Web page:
Delegent Taylor doesn't know where he'll go when Lisa Link Peace Park is fenced off on Monday for renovations.
"There is no place," says Taylor, who has been homeless for about three years. He even slept in the park the night before. He expects some people who hang out there will go to Villas Park, others to Hospitality House, Porchlight's daytime shelter at 1490 Martin St., where they'll "sit there, drink coffee and lie. There's nothing for them to do during the day besides walk to another eating establishment."
Peace Park, the mini-park wedged into the corner of State and Gilman streets, will be closed starting Monday for a major renovation and rehab. The park is expected to reopen around Labor Day this year.
Ald. Mike Verveer, whose district includes the park, has been pushing for renovations for years. "My main motivation in fighting for Peace Park renovation has been my disappointment that the park has been so vastly underutilized," he says. "The park has never reached its full potential. It's literally broken my heart to see so little use of that space."
Aside from the ATM and police satellite station, a small building on the park will include a visitor center, which will be operated year round, and bathrooms. The park itself will include a small stage for performances, a terraced lawn for people to sit on, chairs and tables. There will also be a waterspout for kids (or adults) to jump around in during warm weather.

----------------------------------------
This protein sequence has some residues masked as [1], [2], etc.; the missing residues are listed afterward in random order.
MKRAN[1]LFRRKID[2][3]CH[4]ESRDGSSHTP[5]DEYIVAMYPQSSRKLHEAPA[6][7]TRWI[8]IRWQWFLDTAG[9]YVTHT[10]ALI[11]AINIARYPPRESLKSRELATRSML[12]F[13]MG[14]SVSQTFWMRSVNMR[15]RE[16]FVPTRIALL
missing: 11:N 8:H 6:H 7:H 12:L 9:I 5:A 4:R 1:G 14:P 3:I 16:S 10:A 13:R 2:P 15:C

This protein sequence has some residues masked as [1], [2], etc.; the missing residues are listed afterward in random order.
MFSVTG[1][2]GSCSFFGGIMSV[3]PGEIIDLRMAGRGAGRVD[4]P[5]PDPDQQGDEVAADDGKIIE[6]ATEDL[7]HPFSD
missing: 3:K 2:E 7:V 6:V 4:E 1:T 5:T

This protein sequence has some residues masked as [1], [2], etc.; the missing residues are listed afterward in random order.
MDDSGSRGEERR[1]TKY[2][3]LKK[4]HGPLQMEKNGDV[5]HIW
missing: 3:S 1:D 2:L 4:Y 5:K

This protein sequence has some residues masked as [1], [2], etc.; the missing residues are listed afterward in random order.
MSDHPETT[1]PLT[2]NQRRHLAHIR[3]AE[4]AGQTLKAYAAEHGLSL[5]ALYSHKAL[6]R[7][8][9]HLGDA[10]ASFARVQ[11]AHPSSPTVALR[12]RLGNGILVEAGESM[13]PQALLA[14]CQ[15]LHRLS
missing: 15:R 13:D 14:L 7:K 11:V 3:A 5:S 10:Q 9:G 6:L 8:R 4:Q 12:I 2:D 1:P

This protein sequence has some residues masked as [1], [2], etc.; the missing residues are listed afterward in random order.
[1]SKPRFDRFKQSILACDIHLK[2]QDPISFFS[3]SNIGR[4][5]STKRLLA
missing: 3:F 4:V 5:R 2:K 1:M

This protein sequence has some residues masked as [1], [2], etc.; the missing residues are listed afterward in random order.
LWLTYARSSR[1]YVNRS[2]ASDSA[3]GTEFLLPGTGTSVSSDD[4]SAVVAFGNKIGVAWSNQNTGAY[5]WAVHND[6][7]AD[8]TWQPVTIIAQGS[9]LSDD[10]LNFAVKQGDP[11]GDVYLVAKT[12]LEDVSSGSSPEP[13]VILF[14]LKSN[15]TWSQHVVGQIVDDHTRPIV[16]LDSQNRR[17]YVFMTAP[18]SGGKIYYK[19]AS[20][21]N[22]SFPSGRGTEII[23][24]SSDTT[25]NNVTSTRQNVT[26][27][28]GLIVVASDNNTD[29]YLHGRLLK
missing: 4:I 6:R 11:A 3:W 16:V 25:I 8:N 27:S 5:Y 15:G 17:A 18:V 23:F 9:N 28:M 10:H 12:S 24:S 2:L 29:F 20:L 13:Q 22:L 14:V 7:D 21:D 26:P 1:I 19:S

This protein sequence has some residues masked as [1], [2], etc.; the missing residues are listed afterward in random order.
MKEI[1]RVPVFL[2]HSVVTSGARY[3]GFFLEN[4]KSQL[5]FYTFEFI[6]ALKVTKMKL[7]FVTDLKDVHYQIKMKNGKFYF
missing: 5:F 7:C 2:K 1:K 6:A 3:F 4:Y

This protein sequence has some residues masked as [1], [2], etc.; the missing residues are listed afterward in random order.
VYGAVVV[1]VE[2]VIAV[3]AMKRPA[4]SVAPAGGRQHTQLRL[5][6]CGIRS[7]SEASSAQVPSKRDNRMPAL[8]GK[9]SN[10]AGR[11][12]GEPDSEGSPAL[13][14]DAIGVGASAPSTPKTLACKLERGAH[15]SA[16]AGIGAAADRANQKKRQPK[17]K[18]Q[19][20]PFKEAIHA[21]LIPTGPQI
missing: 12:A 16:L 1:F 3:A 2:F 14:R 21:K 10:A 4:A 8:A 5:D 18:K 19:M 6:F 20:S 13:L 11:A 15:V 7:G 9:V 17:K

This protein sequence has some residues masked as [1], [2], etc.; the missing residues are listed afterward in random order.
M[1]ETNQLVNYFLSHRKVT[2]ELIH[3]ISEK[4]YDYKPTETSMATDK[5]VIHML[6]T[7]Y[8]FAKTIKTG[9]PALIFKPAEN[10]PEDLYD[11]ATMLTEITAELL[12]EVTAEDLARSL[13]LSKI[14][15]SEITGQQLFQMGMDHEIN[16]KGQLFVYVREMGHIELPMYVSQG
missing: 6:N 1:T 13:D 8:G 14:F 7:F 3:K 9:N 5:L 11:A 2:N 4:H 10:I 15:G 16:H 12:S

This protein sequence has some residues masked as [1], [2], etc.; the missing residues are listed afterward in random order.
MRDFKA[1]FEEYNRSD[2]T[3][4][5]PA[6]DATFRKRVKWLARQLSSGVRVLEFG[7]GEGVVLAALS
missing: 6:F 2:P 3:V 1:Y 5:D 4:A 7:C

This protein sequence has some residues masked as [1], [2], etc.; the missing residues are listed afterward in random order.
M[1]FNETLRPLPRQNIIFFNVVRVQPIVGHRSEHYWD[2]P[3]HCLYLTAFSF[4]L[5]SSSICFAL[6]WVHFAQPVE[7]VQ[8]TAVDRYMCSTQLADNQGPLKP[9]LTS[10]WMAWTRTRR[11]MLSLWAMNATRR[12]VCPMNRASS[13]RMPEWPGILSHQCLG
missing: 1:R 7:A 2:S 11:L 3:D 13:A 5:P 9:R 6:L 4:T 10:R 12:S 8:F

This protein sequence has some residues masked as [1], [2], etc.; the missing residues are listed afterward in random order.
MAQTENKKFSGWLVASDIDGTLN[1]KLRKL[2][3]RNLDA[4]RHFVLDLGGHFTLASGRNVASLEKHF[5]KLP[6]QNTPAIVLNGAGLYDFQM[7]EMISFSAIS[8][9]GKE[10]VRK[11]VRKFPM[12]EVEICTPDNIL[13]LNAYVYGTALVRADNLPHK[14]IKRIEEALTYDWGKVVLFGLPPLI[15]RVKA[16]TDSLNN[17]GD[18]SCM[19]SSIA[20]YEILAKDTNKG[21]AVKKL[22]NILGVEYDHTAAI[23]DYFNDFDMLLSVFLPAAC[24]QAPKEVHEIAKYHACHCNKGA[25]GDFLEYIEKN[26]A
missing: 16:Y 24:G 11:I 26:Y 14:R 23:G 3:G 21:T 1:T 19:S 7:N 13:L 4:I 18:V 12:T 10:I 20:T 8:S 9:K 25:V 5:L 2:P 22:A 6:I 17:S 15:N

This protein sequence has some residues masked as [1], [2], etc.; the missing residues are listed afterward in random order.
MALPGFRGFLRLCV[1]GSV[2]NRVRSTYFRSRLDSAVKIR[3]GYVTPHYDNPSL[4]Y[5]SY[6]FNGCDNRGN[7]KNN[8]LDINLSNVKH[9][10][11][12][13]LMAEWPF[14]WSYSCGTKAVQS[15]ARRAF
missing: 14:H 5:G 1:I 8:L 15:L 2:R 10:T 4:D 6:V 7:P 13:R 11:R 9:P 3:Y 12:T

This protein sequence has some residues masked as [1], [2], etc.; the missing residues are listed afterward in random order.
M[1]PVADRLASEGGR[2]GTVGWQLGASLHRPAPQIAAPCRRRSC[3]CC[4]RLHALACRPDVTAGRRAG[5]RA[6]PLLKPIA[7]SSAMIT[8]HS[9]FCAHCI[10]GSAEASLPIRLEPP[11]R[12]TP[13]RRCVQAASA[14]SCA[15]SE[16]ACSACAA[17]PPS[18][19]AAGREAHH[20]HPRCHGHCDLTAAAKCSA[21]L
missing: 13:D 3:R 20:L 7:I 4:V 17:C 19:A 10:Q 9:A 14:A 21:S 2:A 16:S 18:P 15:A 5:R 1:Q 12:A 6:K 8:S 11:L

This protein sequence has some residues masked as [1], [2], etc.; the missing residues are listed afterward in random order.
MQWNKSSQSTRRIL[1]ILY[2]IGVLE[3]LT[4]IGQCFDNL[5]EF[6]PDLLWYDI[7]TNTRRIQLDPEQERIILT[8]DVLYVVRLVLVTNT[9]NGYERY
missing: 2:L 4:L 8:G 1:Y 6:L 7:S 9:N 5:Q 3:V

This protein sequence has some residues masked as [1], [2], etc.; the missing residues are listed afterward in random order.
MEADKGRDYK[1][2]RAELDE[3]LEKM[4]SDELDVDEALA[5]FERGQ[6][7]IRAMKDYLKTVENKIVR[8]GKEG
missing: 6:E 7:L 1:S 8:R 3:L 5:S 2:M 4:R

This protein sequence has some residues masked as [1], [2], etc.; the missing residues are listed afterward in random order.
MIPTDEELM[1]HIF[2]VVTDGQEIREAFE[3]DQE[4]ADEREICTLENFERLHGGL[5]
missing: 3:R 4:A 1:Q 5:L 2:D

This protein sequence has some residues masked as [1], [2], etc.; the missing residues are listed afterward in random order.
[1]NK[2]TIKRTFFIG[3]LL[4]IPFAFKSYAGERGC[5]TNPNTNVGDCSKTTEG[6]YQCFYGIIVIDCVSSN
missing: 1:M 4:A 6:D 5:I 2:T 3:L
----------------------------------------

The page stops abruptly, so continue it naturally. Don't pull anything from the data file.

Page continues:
In keeping with the original theme of the park, there will be a "peace pole" with "May peace prevail on earth" written in several different languages. There will also be quotes about peace written on stones in the park.
"We're trying to make the park more of a namesake to not just Elizabeth Link but the peace movement," Verveer says.
In the meantime, where will the people who hang out there now go?
Taylor says some will go to the "concrete park," farther down State Street near Urban Outfitters, others the "bonsai park," near Teddywedger's at State and Miflin streets.
When the weather warms up, others may go to James Madison Park, though Taylor says, "It's too cold right there on the lake right now."
Stephen Bottila, an activist with Operation Welcome Home, hangs out at the park regularly when it's warm. He says "I'll go to the library, which they'll probably rip down next. Otherwise, I'll go to Silver Mine Subs or any place else that doesn't discriminate against me."
Verveer says that "It's not a huge crowd of folks. It's not like there's dozens of people there on a daily basis," which is why he wanted it to be upgraded. "I've always been sad so few people use the park."
One groups serves meals at the park once a week. No word on where they'll serve food until the park reopens. But Grace Episcopal Church recently compiled a list of places (PDF) where people can get free meals in Madison.